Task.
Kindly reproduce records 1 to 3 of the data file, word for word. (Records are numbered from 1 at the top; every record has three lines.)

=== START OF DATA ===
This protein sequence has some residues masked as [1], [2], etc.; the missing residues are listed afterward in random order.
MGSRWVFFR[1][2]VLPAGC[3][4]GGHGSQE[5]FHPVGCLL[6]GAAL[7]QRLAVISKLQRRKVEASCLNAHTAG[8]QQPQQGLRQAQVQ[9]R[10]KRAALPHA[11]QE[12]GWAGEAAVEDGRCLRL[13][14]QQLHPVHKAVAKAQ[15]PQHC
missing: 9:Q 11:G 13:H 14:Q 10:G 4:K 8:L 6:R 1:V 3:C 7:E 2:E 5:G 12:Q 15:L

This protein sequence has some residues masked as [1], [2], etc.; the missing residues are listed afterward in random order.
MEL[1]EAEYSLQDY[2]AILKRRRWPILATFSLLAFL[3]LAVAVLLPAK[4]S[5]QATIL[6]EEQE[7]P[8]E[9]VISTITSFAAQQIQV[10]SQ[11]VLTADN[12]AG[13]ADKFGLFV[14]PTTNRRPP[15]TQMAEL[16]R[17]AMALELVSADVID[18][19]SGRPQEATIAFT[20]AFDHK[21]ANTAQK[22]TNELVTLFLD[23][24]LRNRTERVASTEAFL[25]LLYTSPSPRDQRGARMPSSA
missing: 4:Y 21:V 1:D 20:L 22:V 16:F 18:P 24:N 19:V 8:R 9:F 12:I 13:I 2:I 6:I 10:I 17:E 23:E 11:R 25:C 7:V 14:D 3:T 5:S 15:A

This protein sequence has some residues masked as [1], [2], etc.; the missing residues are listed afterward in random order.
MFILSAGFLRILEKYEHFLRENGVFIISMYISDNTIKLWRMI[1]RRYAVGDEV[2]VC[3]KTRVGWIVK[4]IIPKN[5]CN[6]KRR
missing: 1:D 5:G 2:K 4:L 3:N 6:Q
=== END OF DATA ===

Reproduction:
This protein sequence has some residues masked as [1], [2], etc.; the missing residues are listed afterward in random order.
MGSRWVFFR[1][2]VLPAGC[3][4]GGHGSQE[5]FHPVGCLL[6]GAAL[7]QRLAVISKLQRRKVEASCLNAHTAG[8]QQPQQGLRQAQVQ[9]R[10]KRAALPHA[11]QE[12]GWAGEAAVEDGRCLRL[13][14]QQLHPVHKAVAKAQ[15]PQHC
missing: 9:Q 11:G 13:H 14:Q 10:G 4:K 8:L 6:R 1:V 3:C 7:E 2:E 5:G 12:Q 15:L

This protein sequence has some residues masked as [1], [2], etc.; the missing residues are listed afterward in random order.
MEL[1]EAEYSLQDY[2]AILKRRRWPILATFSLLAFL[3]LAVAVLLPAK[4]S[5]QATIL[6]EEQE[7]P[8]E[9]VISTITSFAAQQIQV[10]SQ[11]VLTADN[12]AG[13]ADKFGLFV[14]PTTNRRPP[15]TQMAEL[16]R[17]AMALELVSADVID[18][19]SGRPQEATIAFT[20]AFDHK[21]ANTAQK[22]TNELVTLFLD[23][24]LRNRTERVASTEAFL[25]LLYTSPSPRDQRGARMPSSA
missing: 4:Y 21:V 1:D 20:L 22:V 16:F 18:P 24:N 19:V 8:R 9:F 12:I 13:I 2:I 6:I 10:I 17:E 23:E 11:R 25:C 7:V 14:D 3:T 5:S 15:A

This protein sequence has some residues masked as [1], [2], etc.; the missing residues are listed afterward in random order.
MFILSAGFLRILEKYEHFLRENGVFIISMYISDNTIKLWRMI[1]RRYAVGDEV[2]VC[3]KTRVGWIVK[4]IIPKN[5]CN[6]KRR
missing: 1:D 5:G 2:K 4:L 3:N 6:Q